As a spiritual and wellness modality, Yoga proffers a dual pronged approach: (1) personal practice within the (2) context of community. Yoga is BOTH!

In doing BOTH, Yoga advocates for balance. Fluid balance between individual self-improvement and inter-connectedness of all beings. In the simplest of statements, Yoga is the practice of “Yes. AND”. Yes, build community within the self, AND with others, and with all. To build this practice of union, we cultivate (1) personal practice, often with the help of a coach, teacher or guide, and (2) community connection through responsibility and accountability, and collaboration and contribution.

As Brene Brown says, “We are biologically, cognitively, physically, spiritually wired to love, to be loved and to belong. When those needs are not met we don’t function as we we’re meant to. We break. We fall apart. We numb. We ache. We hurt others. We get sick.”

A while back, I wrote about longing… and specifically about how longing is NOT the same as attachment as cautioned by the yogis as the root of suffering, but rather evidence of our nature to belong. You can read that post here.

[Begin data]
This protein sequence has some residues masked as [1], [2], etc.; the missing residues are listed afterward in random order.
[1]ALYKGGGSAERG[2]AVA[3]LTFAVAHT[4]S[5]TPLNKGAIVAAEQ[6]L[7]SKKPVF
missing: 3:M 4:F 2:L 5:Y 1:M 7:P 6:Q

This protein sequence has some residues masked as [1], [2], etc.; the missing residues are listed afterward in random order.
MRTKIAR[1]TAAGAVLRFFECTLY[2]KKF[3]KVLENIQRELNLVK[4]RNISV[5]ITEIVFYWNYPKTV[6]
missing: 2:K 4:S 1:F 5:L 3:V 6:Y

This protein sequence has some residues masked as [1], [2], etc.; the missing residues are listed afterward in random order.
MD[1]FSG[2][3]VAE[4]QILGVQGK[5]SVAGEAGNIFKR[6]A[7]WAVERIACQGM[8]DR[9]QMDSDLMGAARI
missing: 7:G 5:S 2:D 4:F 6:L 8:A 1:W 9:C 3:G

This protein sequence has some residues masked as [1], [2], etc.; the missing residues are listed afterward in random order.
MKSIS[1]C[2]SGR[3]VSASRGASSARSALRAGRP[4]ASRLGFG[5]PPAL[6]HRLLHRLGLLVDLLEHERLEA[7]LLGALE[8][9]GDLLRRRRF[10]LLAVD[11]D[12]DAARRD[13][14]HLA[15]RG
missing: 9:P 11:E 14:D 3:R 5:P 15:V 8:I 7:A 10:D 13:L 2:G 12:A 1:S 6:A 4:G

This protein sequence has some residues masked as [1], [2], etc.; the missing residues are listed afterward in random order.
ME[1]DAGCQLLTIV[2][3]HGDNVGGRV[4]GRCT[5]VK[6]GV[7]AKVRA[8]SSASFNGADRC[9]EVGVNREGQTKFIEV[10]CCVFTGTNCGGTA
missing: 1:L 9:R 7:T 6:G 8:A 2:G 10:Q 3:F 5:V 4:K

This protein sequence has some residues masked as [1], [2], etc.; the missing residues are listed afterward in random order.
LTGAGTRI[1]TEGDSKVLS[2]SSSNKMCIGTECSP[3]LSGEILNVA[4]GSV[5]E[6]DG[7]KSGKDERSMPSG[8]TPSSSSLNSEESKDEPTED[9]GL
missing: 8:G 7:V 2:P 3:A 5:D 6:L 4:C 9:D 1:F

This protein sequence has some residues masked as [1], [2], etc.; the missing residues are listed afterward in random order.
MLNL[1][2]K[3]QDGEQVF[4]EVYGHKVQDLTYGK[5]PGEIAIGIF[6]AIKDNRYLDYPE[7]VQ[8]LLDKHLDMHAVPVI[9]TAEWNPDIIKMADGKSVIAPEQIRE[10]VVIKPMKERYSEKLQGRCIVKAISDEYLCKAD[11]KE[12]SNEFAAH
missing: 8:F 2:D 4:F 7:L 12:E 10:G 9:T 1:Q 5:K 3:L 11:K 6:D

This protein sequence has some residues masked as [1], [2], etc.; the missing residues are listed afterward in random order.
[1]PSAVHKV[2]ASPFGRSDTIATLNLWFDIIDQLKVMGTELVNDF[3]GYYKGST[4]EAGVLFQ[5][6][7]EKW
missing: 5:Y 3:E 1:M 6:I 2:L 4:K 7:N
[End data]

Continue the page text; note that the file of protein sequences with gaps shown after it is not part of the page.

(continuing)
Movement is key for shift and a fundamental component of yoga and Inspired Living. When new to a school, or job, a new community, or even a personal relationship, there is always going to be a bit of shifting that happens. We shift in and out of connection, each step bringing us closer together or pushing us further apart. In the shifting we either build trust or clarify incongruency in our connection. In order to transition from feeling disconnected to connected, to build trust, something HAS to shift, something or someone has to move.

Moving over. Moving up. Moving out. Moving on. Whatever the reason, there’s a direction, a preposition if you will, that makes the difference between connection and belonging and separation and feeling left out.